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Recruitment of Public Leaders: Merit OR Loyalty

Asia
Elites
Executives
Government
Public Administration
Abiha Zahra
Information Technology University, Lahore, Pakistan
Abiha Zahra
Information Technology University, Lahore, Pakistan

Abstract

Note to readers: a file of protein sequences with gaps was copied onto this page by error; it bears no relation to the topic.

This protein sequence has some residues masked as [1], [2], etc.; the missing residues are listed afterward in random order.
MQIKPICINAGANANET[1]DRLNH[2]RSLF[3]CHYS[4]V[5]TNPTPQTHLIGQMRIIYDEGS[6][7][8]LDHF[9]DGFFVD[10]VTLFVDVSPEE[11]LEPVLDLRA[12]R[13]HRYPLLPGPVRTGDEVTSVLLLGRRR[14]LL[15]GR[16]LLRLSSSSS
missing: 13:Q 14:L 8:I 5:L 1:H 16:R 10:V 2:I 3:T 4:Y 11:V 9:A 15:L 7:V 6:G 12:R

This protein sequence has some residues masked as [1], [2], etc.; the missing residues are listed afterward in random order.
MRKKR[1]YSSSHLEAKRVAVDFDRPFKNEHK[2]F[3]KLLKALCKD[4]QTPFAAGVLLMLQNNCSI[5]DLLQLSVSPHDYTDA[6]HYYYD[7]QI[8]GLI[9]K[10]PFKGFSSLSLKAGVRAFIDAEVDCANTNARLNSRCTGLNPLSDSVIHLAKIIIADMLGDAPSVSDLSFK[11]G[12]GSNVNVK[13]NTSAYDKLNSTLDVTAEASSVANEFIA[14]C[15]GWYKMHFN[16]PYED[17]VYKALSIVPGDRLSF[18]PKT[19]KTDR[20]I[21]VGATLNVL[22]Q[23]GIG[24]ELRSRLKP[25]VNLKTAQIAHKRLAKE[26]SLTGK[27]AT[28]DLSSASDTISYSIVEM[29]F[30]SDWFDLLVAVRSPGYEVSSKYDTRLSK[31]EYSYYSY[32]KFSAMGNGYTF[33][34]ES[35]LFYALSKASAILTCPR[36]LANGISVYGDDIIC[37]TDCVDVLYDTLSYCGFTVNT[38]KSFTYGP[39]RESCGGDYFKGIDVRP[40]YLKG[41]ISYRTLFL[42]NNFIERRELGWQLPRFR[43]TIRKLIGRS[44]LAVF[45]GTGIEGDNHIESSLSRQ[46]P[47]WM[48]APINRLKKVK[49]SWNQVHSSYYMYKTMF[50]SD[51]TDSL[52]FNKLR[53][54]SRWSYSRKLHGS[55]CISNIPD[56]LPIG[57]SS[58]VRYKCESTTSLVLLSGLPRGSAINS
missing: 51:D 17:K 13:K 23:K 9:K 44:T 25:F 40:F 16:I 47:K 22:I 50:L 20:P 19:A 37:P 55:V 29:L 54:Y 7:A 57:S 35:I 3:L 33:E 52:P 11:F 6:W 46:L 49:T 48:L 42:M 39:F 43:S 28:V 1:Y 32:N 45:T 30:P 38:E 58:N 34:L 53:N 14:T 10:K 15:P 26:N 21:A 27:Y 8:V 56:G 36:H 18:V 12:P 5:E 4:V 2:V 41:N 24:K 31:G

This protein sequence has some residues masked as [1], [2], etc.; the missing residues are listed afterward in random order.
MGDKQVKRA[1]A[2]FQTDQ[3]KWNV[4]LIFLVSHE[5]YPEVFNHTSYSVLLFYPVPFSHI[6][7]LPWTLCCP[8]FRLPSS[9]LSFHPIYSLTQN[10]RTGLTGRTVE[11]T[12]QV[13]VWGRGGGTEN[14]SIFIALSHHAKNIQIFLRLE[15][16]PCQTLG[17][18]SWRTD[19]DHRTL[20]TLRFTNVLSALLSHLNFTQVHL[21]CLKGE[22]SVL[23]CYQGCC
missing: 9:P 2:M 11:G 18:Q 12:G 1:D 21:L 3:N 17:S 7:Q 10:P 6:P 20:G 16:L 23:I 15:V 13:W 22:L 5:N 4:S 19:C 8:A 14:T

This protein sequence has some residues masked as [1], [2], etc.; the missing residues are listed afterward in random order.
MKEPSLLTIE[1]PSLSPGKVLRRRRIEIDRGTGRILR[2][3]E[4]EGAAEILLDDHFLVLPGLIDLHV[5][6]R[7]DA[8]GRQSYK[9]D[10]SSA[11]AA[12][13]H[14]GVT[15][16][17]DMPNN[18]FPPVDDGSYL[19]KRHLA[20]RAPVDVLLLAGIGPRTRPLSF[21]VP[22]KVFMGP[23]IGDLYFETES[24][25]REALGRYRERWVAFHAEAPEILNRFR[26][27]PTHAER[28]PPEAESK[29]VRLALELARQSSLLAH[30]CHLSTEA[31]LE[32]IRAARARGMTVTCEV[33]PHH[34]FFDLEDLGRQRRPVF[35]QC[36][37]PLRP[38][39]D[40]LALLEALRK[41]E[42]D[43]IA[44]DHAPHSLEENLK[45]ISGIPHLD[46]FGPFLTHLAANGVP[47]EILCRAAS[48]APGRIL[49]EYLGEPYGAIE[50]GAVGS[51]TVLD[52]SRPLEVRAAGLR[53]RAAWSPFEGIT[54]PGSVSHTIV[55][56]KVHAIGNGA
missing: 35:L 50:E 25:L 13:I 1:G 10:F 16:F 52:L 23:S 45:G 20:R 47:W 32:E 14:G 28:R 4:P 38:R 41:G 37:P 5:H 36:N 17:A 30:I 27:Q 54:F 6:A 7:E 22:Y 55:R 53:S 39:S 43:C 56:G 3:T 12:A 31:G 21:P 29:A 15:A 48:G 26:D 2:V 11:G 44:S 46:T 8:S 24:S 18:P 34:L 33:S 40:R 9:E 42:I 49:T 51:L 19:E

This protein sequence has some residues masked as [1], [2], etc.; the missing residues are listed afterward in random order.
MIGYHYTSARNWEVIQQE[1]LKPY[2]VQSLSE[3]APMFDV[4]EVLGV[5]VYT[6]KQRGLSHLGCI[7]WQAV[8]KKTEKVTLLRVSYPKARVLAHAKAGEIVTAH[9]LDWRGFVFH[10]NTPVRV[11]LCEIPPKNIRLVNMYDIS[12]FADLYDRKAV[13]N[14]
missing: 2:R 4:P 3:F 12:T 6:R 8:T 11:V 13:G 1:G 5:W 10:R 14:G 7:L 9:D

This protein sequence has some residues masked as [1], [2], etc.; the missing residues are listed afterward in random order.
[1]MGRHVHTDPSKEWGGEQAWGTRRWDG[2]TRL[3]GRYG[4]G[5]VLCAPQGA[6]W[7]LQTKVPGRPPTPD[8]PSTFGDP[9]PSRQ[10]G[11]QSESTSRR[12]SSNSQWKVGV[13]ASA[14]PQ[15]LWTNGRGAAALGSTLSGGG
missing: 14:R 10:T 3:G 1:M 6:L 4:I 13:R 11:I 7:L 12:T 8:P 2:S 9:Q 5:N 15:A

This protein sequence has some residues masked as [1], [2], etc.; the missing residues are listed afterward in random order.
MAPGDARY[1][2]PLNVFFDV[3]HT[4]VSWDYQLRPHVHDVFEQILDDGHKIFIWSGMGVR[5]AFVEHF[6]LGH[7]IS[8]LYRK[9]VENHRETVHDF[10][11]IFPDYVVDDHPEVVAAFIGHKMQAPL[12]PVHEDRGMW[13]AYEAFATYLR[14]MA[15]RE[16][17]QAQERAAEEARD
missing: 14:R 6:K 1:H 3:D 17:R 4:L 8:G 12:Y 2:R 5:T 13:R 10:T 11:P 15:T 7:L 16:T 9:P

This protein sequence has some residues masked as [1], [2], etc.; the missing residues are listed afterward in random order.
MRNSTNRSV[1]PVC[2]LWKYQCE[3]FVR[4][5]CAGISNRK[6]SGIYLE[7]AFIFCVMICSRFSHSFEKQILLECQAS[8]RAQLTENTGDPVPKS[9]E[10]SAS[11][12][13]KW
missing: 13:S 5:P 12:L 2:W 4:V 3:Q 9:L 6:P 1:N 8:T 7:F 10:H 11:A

This paper aims to theorize the principal-agent relation (politics-administration) in the context of public administration in Pakistan by mapping and comprehensively analyzing the leadership background in the public organizations. (Q1: what have been the recruitment practices for the leadership positions in public sector organizations (both civil servants and non- civil servants?)), (Q2: What does the tenure of the public leaders explain about the merit or loyalty nexus?) and (Q3: What has been the impact of various political regimes during the selected period on the recruitment patterns?) The paper answers the research questions empirically with an analysis of career background characteristics (education and job-related experience) of heads of 20 public sector organizations in Pakistan during the period from 1990’s till 2022. The paper further analyzes impact of recruitment practices on the length of tenure of the public leaders. Since, the degree of loyalty of the heads is gauged by assessing the stability of tenure i.e., its completion as per the official organization legal documents. The article also aims to assess what merit is in the changing political landscape in Pakistan and whether there is any difference between merit-based recruitment and politicized (at-will-of-the-government) recruitment in different tenures. This paper will analyze the nature and relativity of meritocracy and loyalty in recruitment practices prevalent in Pakistan. It provides an avenue for policy makers and bureaucracy reform teams to reflect on recruitment practices over the years and the relevance of tenure to better prepare for the effective appointments and reflect on the politicization of bureaucracy debates that puts loyalty necessarily away from merit; giving it a negative connotation. This study will contribute by providing much needed longitudinal empirical data on leadership background (recruitment practices) over the period of more than two decades and adds to the merit or loyalty debate in a developing country with continuous emphasis on civil service reforms. It will also provide evidence on specialist hirings in the public sector (outside civil service) and what has that meant for merit or loyalty nexus.